With the number of single-family homes damaged by Hurricane Harvey in Texas, could you design a McMansion that could stand up to natural disasters? Here are a few factors that might affect whether this is possible:
- One of the advantages of McMansions for builders is that they are often constructed on a mass scale. Any changes to construction could slow down the process.
- Related to #1, an increase in the materials needed or a slow down in the process would likely lead to an increased price. Compared to true mansions, McMansions are aimed at a broader segment of the housing market.
- Different disasters likely require different approaches. If the problem is tornados, say in Tornado Alley, you are trying to protect against winds whereas if the home is constructed in a flood plain or on a coast, the home could be built on stilts or piers to allow floodwaters to pass underneath.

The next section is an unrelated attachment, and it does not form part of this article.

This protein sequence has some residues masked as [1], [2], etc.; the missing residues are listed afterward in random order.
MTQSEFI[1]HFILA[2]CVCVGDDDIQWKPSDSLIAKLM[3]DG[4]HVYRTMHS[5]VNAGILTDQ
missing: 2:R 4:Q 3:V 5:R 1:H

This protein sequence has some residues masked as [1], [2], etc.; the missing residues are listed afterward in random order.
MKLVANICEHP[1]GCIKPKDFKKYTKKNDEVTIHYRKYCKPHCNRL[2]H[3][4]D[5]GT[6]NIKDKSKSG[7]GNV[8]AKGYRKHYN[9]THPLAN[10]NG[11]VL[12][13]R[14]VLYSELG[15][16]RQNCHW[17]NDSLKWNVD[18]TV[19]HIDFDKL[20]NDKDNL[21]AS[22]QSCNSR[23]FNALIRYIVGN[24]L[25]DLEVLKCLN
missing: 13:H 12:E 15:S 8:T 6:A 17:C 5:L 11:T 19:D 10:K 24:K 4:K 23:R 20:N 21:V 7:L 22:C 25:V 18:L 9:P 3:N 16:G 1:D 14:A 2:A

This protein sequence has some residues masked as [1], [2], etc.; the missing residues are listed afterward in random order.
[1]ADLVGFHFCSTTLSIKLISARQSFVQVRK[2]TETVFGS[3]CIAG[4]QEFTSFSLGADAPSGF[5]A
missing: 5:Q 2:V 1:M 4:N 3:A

- Many McMansions are constructed in suburban areas. No matter what you do to each house, it could be very difficult to protect against everything. For example, flooding is less an issue of each home being poorly constructed but rather a problem connected to land development on a broader scale.
Many McMansion builders or owners would not have to worry too much about major disasters. But imagine that someone develops “the Resilient McMansion.” Could this be worth pursuing in certain areas?